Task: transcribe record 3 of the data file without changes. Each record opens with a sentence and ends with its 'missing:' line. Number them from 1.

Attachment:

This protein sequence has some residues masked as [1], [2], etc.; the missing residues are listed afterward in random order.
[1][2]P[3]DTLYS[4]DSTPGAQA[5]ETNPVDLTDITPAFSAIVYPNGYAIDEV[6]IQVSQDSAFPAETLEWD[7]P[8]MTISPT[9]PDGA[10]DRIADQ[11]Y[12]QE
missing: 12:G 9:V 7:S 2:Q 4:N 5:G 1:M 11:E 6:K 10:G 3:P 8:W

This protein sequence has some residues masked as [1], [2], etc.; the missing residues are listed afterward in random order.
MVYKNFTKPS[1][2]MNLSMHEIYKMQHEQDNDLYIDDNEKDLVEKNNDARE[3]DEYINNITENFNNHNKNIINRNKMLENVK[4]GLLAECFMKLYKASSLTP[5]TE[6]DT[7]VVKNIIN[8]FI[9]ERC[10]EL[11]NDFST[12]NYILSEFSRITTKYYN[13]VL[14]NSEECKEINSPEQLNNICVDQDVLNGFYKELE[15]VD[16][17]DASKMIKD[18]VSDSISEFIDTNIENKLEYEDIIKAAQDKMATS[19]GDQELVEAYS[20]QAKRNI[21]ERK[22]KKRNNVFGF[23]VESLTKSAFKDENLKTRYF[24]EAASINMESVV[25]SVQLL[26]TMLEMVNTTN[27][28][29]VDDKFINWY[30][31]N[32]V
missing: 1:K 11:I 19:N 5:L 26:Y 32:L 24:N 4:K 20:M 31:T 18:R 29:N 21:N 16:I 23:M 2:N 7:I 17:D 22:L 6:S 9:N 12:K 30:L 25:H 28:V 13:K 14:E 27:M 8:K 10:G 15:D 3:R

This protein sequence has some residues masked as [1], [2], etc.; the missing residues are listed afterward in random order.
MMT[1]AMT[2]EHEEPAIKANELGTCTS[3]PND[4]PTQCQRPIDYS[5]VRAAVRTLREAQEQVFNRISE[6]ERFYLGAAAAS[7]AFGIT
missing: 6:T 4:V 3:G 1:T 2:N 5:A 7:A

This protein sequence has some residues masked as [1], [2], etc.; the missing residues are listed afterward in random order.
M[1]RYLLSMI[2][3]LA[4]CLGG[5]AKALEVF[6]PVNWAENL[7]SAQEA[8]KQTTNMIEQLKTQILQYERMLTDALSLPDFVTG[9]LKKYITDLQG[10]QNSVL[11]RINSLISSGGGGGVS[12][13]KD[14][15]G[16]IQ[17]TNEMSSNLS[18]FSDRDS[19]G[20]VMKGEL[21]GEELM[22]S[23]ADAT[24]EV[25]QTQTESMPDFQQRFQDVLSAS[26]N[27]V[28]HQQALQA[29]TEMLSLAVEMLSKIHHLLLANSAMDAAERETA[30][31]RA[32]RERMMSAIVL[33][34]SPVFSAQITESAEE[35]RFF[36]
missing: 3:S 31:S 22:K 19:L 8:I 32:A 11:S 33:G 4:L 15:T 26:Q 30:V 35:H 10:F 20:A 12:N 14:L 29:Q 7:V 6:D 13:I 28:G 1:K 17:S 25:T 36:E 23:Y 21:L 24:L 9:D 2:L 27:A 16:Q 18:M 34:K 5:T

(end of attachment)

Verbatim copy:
This protein sequence has some residues masked as [1], [2], etc.; the missing residues are listed afterward in random order.
MMT[1]AMT[2]EHEEPAIKANELGTCTS[3]PND[4]PTQCQRPIDYS[5]VRAAVRTLREAQEQVFNRISE[6]ERFYLGAAAAS[7]AFGIT
missing: 6:T 4:V 3:G 1:T 2:N 5:A 7:A